According to CoreLogic’s newly released Home Equity Report for the third quarter of 2019, U.S. homeowners with mortgages (which account for roughly 64% of all properties) have seen their equity increase by 5.1% year over year, representing a gain of nearly $457 billion since the third quarter of 2018.
The average homeowner gained $5,300 in home equity between the third quarter of 2018 and the third quarter of 2019. States that saw the largest gains include Idaho, where homeowners gained an average of $25,800; Wyoming, where homeowners gained an average of $24,000; Utah, where homeowners gained an average of $21,000; and Montana, where homeowners gained an average of $17,800.
From the second quarter of 2019 to the third quarter of 2019, the total number of mortgaged homes in negative equity decreased by 4% to 2 million homes or 3.7% of all mortgaged properties. The number of mortgaged properties in negative equity during the third quarter of 2019 fell by 10%, or 220,000 homes, compared to the third quarter of 2018, when 2.2 million homes, or 4.1% of all mortgaged properties, were in negative equity.
“Ten years ago, during the depths of the Great Recession, more than 11 million homeowners had negative equity or 25% of mortgaged homes,” said Dr. Frank Nothaft, chief economist for CoreLogic. “After more than eight years of rising home prices and employment growth, underwater owners have been slashed to just 2 million, or less than 4% of mortgaged homes.”
Negative equity, often referred to as being underwater or upside down, applies to borrowers who owe more on their mortgages than their homes are worth. Negative equity can occur because of a decline in a home’s value, an increase in mortgage debt or both. Negative equity peaked at 26% of mortgaged residential properties in the fourth quarter of 2009, based on the CoreLogic equity data analysis, which began in the third quarter of 2009.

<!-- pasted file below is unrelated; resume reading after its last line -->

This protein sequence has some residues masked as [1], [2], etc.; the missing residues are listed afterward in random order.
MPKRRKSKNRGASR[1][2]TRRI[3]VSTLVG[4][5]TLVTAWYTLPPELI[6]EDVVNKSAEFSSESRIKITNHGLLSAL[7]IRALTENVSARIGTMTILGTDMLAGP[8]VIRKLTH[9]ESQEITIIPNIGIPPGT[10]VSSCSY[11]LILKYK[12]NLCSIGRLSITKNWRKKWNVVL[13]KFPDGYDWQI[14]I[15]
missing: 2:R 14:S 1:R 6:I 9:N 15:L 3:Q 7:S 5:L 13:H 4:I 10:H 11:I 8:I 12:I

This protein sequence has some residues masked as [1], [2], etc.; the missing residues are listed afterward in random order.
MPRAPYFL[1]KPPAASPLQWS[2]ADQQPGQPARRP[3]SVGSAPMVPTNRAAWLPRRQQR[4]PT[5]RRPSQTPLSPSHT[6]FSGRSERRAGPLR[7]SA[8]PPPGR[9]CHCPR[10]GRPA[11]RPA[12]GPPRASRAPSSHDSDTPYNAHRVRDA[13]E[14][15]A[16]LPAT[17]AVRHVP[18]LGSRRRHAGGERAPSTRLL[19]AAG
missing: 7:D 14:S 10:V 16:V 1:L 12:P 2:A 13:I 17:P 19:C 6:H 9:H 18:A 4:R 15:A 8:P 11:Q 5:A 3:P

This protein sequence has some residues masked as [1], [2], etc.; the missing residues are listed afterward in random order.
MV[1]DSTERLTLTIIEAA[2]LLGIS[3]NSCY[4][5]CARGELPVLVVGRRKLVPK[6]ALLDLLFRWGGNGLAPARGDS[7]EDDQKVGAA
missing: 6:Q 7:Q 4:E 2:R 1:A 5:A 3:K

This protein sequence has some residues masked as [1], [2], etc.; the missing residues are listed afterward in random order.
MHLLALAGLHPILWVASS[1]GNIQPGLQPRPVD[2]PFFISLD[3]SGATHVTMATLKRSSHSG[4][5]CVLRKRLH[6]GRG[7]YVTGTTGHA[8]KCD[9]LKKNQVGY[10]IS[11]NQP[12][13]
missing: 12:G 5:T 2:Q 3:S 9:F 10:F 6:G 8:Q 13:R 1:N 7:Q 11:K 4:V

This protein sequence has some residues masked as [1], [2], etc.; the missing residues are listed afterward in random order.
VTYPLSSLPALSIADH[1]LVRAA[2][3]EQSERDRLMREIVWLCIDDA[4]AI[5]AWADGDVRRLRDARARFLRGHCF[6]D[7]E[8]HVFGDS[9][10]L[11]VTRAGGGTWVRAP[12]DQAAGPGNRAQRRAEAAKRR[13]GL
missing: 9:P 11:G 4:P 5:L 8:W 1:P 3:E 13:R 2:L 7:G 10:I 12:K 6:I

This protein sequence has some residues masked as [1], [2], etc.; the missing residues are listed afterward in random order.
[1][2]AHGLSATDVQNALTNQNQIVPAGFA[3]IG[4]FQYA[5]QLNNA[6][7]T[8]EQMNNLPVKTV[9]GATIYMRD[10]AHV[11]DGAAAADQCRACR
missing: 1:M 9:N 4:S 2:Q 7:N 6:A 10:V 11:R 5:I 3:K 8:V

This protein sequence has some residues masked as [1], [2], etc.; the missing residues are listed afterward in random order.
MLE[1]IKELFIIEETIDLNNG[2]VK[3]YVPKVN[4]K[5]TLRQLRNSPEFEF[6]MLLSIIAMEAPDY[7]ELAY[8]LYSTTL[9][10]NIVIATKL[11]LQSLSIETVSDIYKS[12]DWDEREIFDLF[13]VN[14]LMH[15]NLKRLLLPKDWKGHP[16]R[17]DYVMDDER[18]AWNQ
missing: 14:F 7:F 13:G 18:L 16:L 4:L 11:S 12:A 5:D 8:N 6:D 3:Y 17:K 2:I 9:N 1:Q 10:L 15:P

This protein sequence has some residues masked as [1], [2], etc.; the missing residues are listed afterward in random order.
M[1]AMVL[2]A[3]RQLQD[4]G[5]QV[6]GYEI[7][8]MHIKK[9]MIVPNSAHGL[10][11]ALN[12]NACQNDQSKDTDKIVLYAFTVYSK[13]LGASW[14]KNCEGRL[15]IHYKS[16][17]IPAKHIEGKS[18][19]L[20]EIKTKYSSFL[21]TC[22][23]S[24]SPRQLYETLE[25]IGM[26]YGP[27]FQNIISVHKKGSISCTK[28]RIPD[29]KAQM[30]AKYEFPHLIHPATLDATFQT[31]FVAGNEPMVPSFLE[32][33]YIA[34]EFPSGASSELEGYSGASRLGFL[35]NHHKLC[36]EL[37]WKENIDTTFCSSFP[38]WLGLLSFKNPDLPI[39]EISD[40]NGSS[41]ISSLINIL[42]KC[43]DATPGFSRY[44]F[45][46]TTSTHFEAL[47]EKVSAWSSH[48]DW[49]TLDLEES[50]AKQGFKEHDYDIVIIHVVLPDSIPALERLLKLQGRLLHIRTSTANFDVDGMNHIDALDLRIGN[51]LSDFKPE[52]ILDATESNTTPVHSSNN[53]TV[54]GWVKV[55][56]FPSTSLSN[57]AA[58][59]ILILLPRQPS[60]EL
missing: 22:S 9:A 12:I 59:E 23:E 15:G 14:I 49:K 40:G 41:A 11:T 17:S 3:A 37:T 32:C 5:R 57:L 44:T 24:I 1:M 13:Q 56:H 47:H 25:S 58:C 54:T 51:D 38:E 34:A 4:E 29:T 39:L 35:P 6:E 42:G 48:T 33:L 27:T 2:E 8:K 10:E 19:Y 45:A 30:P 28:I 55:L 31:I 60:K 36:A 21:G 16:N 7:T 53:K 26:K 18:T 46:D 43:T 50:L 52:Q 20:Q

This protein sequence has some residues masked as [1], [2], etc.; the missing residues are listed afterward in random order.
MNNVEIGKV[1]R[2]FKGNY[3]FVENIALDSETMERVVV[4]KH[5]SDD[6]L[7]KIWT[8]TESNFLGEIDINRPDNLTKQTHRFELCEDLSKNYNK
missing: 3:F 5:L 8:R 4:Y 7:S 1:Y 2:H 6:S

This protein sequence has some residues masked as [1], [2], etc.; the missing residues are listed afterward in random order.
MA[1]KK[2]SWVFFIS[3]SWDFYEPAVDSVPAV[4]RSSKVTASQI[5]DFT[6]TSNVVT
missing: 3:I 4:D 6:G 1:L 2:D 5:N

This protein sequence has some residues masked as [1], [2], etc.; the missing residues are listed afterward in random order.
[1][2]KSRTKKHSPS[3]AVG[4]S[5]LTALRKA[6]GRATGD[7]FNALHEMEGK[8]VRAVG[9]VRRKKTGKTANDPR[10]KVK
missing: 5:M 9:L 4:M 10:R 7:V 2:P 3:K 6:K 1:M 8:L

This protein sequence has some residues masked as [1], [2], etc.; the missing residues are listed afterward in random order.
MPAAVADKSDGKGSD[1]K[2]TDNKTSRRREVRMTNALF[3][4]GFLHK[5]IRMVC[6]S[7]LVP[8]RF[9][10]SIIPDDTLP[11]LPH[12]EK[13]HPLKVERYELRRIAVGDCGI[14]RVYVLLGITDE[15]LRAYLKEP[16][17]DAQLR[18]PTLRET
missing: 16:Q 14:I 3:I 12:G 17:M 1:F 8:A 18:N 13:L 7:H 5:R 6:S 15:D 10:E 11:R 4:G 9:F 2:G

The national aggregate value of negative equity was approximately $301 billion at the end of the third quarter of 2019. This is down quarter over quarter by approximately $2.4 billion, or 0.8%, from $303.4 billion in the second quarter of 2019 and up year over year by approximately $17.1 billion, or 6%, from $283.9 billion in the third quarter of 2018.
“The negative equity share continues to decline thanks to rising home prices across the nation,” said Frank Martell, president and CEO of CoreLogic. “According to the latest HPI report, home prices increased an average of 3.5% year over year in October 2019. Out of all 50 states, homeowners in Idaho experienced the largest annual home price increase at 10.9%, while they also gained the most home equity, averaging $25,800.”